COVID-19 Has Challenged Us in Every Aspect of Life

For millions of Americans, the pandemic has led to the death of a loved one, disruption to the economy, and the loss of a sense of control and normalcy.
It has also brought greater attention to the role of science in society.

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“We haven’t seen anything like this in over 100 years.”

Dr. Anthony Fauci, Director National Institute of Allergy and Infectious Diseases

Vaccine development, therapeutics, and epidemiology are new topics of conversation in the public square. In the months leading up to the pandemic, the Pew Research Center measured the level of trust in science and scientists. Studies have revealed strong support for government investment in science from around the globe.

Yet when Americans were asked whether they trust scientists to do what is right for the public, only 38% answered “a lot.”

Do American's Trust Scientists?

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Raising Public Confidence in Science Is a Critical Challenge


Sudip Parikh

“A scientific endeavor that’s not trusted by the public cannot adequately contribute to society.”

Sudip Parikh, CEO American Association for the Advancement of Science
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Why We Must Rebuild Trust in Science

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A scientific endeavor that is not trusted by the public cannot adequately contribute to society.

Public trust in science improves when scientists connect with the communities they serve.

“Strong communication is an essential part of what it means to be a scientist.”

Laura Lindenfield, Executive Director Alan Alda Center for Communicating Science
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How to Build Community and Trust in Science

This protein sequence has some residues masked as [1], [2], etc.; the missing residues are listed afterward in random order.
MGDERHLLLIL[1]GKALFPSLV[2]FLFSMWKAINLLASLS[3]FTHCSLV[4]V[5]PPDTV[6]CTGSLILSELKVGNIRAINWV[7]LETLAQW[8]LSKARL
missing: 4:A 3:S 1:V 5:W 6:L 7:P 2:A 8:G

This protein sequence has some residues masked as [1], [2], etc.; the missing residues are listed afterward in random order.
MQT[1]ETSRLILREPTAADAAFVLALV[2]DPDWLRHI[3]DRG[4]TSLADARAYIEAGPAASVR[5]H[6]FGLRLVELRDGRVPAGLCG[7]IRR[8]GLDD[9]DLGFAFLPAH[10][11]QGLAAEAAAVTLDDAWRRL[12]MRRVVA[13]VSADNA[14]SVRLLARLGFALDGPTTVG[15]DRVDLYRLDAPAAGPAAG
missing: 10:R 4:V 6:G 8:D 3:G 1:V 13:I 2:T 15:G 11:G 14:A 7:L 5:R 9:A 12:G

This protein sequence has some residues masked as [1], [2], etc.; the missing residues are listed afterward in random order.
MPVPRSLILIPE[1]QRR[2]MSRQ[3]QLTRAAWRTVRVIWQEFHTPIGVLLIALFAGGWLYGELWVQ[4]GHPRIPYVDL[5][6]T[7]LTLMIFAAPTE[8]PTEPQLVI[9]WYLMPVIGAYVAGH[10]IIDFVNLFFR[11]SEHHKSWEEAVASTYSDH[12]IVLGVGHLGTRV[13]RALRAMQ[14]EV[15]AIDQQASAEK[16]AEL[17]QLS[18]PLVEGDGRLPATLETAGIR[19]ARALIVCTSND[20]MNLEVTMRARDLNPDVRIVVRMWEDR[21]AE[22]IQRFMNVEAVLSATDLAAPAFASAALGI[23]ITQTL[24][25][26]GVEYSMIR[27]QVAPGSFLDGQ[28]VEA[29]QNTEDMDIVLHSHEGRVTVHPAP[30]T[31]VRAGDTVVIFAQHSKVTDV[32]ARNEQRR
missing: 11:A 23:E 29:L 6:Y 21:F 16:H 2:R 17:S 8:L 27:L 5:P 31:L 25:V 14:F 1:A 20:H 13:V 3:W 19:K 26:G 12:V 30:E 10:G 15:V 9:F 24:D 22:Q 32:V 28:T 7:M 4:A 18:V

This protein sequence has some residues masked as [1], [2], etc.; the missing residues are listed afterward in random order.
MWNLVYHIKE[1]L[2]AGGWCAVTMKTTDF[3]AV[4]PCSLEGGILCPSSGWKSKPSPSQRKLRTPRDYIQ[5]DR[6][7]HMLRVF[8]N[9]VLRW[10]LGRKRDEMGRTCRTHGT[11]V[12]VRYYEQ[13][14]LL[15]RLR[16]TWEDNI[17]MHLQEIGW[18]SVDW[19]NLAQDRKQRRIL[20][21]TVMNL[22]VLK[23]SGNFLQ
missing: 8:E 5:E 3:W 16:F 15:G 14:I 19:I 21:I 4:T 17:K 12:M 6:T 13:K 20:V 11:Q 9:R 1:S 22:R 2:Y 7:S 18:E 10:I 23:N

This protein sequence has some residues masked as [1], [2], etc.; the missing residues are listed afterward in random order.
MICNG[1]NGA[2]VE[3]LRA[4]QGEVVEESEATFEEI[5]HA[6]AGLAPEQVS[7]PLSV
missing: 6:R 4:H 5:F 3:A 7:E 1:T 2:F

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Biochemist Sudip Parikh leads the American Association for the Advancement of Science (AAAS), one of the nation’s oldest institutions, with the mission of advancing science and innovation throughout the world for the benefit of all people.

Confidence in Science Also Comes With the Understanding That It Is Constantly Evolving


Ira Flatow

“Science is not a static thing; it’s a moving target of history.”

Ira Flatow, Journalist and Host Science Friday

What Makes Science, Well, Science?

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Fortunately, Scientists Are Moving Forward at a Faster Pace


Effective COVID-19 vaccines and other measures are already addressing the pandemic’s effects on public health, enhancing economic recovery for communities.


Misinformation and the Coronavirus Vaccines

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Pamela Bjorkman
Pamela Bjorkman
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Pamela Bjorkman on Vaccine Development

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Pamela Bjorkman on Vaccine Development

Biochemist Pamela Bjorkman, a 1989 Pew biomedical scholar, runs a lab at the California Institute of Technology. In response to the global pandemic, she has shifted her work from the study of HIV to SARS-CoV-2, the virus that can result in COVID-19.

And this research has accelerated because of increased support, collaboration, and attention. But once the pandemic is behind us, can we keep it up?


Esther Krofah

“For all of our successes, the pace is too slow for too many patients.”

Esther Krofah, Executive Director fasterCures, Milken Institute

30 YEARS: The estimated time it takes to move a new idea in biomedical science from the lab bench to the bedside.


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Although we don’t know what the future holds, one thing is certain: science will continue to inform policy solutions.

6 out of 10 Americans say scientists should take an active role in policy debates about scientific issues.


The Science of Policy

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When Society Aims to Solve Challenges Based on Rigorous Science and Public Trust, We’ll Build a Healthier Future for Generations to Come